Many expats tend to lead event-filled lives driven by travel, new opportunities, increased social obligations, and managing the challenges of everyday expat life. This leaves little time and energy for the more mundane chores of everyday life, like managing an investment portfolio.
There’s a Booming Business in Second Passports
There’s a Booming Business in Second Passports article from our ‘On Target Newsletter’ issue no OT 266 24 April 2021
Strangely, as the pandemic has choked international travel, the market for second or even multiple passports has grown even faster.
The big increase in buyers for what is called citizenship-by-investment — “golden visas” — has come from wealthy Chinese, expats living in Mideast countries, the post-Soviet rich, Nigerians and South Africans.
John Dizard reports: “Emirati-based expats have been among the most desperate passport bidders. Within a day they can go from an upper middle class life to joblessness and expulsion, depending on an employer’s whim or a weaker oil market.” If that happens, they and their families can move easily to other places if they acquire second passports.
They are no longer as attractive as they used to be as a means of keeping their personal affairs secret. In the case of most tax havens, details of their applications and bank arrangements are readily available for electronic perusal by agencies of countries such as the US, the UK.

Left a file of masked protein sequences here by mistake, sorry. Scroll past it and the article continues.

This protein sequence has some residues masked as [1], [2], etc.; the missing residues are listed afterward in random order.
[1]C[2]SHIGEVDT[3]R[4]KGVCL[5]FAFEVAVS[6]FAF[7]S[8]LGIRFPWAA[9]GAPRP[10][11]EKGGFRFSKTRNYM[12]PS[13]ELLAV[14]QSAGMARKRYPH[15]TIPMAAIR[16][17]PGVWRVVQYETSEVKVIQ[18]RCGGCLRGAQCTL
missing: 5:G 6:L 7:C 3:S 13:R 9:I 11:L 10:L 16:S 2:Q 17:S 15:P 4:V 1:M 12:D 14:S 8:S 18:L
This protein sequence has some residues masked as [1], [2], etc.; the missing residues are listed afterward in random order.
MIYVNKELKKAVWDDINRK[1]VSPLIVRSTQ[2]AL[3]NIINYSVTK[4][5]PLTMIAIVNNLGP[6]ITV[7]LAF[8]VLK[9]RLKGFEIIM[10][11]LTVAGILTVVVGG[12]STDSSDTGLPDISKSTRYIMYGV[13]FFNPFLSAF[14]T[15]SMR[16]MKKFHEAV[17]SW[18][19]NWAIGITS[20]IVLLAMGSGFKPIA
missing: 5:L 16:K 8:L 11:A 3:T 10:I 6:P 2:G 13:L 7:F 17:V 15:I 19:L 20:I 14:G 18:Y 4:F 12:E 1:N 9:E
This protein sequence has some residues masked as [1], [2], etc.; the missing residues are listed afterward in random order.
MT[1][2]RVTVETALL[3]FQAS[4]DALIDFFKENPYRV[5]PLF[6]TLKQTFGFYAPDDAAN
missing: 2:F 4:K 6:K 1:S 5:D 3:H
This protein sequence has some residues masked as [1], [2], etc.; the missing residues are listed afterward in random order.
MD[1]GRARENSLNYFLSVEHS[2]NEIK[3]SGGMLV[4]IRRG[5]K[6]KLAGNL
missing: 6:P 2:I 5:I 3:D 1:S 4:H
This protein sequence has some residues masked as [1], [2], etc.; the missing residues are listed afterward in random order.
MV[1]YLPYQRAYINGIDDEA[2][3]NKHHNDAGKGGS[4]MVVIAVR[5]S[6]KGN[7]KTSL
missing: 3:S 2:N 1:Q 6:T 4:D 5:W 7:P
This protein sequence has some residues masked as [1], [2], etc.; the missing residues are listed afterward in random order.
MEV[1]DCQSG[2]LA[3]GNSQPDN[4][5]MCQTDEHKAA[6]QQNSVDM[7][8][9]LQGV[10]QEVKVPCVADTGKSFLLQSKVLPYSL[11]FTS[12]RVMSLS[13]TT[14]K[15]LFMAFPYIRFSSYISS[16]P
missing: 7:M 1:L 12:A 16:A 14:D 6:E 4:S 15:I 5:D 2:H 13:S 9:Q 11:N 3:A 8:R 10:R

However that accessibility doesn’t apply to all offshore centres. Anyone obsessed with secrecy can, for example, go on-line using his/her VPN (virtual private network), paying $130,000 to the Pacific island-nation of Vanuatu, along with $5,000 to an intermediary, to get a passport in 30 days.
Dozens of other small countries offer their citizenships and passports quite cheaply. In the Caribbean several, such as Antigua, Dominica and St Lucia only want donations to their governments of $100,000.
There is an upper class of larger and more reputable vendors of passport and residency schemes…
► The European Union has been trying to shut down regional programmes with little success. Although Cyprus has suspended its plan after its politicians were exposed helping a fictitious Chinese money launderer to buy nationality. Malta and Bulgaria still have offers. Austria grants citizenship to wealthy foreign investors who bring talent and highly qualified skills to the country.
► The US offers its EB-5 visa. For investing as little as $900,000 for job creation in a distressed part of the country, the visa offers a path to permanent residency and citizenship.
► Canada has abandoned its federal “landed immigrant” scheme but its Quebec province has an Immigrant Investor Program. This requires a “legally-acquired” net worth of C$2 million, a five-year passive investment of at least C$1.2 million, professional skills and an intention of settling in Quebec (promise to try to speak French).
OT 266 24 April 2021
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Southeast Asia’s largest economy, Indonesia, is expected to see 67 per cent growth of its people becoming ultra-high-net-worth over the next five years, according to British property consultancy Knight Frank. That’s those with personal wealth, including the value of primary residence, of more than $30 million.